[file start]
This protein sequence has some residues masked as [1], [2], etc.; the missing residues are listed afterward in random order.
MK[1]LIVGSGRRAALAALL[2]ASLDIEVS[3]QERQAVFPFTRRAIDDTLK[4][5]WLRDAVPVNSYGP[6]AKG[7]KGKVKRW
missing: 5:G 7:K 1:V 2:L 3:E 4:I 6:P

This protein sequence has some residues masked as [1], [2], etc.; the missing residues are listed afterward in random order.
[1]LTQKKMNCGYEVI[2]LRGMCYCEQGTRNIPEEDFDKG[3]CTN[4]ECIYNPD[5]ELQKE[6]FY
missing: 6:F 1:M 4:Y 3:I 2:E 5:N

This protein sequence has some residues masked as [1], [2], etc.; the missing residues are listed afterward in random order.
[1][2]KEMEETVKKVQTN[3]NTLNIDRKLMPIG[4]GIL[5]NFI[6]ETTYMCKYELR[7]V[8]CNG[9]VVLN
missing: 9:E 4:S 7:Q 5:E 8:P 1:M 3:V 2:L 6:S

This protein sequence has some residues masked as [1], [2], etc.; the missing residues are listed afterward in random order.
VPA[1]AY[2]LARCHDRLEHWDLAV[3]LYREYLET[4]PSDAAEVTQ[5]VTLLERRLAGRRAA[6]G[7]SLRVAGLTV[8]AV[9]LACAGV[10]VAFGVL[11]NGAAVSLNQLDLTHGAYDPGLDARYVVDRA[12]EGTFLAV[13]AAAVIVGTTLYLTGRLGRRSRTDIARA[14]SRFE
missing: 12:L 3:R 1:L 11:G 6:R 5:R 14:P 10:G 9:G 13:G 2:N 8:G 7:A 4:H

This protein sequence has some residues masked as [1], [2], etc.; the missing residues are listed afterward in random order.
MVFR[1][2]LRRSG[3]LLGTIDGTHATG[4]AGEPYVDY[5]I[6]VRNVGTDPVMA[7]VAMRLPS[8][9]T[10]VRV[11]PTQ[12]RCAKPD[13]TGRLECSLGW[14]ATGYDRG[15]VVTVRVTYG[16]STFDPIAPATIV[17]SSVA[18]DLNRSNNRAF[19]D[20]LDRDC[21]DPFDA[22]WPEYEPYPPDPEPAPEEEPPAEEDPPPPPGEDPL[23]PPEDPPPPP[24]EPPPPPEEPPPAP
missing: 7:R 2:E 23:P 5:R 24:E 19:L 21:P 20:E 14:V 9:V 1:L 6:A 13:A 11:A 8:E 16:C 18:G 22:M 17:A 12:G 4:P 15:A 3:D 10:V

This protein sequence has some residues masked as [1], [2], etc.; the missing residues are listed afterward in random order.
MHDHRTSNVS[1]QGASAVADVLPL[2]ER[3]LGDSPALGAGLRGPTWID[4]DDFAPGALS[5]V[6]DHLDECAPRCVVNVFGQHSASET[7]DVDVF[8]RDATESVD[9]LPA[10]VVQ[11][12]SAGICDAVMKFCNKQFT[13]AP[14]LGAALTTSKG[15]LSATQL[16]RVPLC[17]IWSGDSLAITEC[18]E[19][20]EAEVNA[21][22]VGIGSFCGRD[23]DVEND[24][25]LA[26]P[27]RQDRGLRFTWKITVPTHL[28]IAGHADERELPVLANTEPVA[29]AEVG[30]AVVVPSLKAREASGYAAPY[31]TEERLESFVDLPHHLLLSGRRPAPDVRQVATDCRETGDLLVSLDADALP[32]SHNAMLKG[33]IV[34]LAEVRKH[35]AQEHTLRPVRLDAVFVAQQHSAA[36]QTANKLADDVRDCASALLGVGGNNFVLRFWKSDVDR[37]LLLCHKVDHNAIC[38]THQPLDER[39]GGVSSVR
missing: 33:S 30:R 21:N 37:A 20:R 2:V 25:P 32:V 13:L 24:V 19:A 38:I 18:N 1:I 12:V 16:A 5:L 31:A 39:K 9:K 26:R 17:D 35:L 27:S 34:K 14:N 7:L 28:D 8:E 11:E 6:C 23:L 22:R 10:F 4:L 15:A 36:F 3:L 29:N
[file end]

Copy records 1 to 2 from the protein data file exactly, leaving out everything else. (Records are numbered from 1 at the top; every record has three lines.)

This protein sequence has some residues masked as [1], [2], etc.; the missing residues are listed afterward in random order.
MK[1]LIVGSGRRAALAALL[2]ASLDIEVS[3]QERQAVFPFTRRAIDDTLK[4][5]WLRDAVPVNSYGP[6]AKG[7]KGKVKRW
missing: 5:G 7:K 1:V 2:L 3:E 4:I 6:P

This protein sequence has some residues masked as [1], [2], etc.; the missing residues are listed afterward in random order.
[1]LTQKKMNCGYEVI[2]LRGMCYCEQGTRNIPEEDFDKG[3]CTN[4]ECIYNPD[5]ELQKE[6]FY
missing: 6:F 1:M 4:Y 3:I 2:E 5:N